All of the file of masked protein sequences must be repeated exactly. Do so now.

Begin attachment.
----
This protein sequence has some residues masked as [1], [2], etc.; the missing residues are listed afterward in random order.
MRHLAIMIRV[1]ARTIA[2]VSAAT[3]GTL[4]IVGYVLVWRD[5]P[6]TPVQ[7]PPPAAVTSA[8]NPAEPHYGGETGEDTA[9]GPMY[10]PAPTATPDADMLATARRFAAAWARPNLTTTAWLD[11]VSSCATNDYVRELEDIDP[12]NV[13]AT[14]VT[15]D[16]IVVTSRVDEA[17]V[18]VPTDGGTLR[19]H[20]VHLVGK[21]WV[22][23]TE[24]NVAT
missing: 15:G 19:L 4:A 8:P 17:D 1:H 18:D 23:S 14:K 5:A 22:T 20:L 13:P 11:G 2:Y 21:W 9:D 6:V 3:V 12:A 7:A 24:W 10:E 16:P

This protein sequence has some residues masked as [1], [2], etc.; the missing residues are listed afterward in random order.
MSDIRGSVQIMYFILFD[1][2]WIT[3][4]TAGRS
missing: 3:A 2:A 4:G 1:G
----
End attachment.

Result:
This protein sequence has some residues masked as [1], [2], etc.; the missing residues are listed afterward in random order.
MRHLAIMIRV[1]ARTIA[2]VSAAT[3]GTL[4]IVGYVLVWRD[5]P[6]TPVQ[7]PPPAAVTSA[8]NPAEPHYGGETGEDTA[9]GPMY[10]PAPTATPDADMLATARRFAAAWARPNLTTTAWLD[11]VSSCATNDYVRELEDIDP[12]NV[13]AT[14]VT[15]D[16]IVVTSRVDEA[17]V[18]VPTDGGTLR[19]H[20]VHLVGK[21]WV[22][23]TE[24]NVAT
missing: 15:G 19:L 4:A 8:P 17:D 1:H 18:D 23:S 14:K 5:A 22:T 20:L 13:P 11:G 2:Y 21:W 9:D 6:V 3:V 12:A 7:A 24:W 10:E 16:P

This protein sequence has some residues masked as [1], [2], etc.; the missing residues are listed afterward in random order.
MSDIRGSVQIMYFILFD[1][2]WIT[3][4]TAGRS
missing: 3:A 2:A 4:G 1:G